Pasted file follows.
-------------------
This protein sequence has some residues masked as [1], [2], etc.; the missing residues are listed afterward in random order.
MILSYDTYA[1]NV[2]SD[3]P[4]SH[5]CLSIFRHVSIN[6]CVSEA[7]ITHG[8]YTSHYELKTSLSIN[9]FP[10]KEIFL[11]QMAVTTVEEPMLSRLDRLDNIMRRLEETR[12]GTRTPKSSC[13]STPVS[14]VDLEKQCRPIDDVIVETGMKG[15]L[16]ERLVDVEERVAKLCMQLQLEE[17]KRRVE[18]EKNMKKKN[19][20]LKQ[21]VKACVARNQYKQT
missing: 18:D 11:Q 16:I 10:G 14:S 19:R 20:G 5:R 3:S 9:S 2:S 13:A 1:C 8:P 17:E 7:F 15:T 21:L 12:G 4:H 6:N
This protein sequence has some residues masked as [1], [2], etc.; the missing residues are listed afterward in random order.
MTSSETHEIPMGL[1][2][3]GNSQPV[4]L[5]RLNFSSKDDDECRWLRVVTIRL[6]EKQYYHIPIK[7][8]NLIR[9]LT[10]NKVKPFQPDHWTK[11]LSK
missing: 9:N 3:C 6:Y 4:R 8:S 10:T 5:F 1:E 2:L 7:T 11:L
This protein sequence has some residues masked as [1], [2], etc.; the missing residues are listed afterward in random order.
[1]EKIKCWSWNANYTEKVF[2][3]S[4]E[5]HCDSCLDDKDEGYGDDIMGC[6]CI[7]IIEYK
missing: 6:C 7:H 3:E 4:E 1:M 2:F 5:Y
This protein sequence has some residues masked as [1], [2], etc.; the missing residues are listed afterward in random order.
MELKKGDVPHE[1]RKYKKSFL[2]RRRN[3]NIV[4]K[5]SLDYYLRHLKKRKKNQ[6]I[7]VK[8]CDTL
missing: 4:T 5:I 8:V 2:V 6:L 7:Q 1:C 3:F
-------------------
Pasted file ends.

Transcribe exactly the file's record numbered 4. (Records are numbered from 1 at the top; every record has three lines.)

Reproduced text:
This protein sequence has some residues masked as [1], [2], etc.; the missing residues are listed afterward in random order.
MELKKGDVPHE[1]RKYKKSFL[2]RRRN[3]NIV[4]K[5]SLDYYLRHLKKRKKNQ[6]I[7]VK[8]CDTL
missing: 4:T 5:I 8:V 2:V 6:L 7:Q 1:C 3:F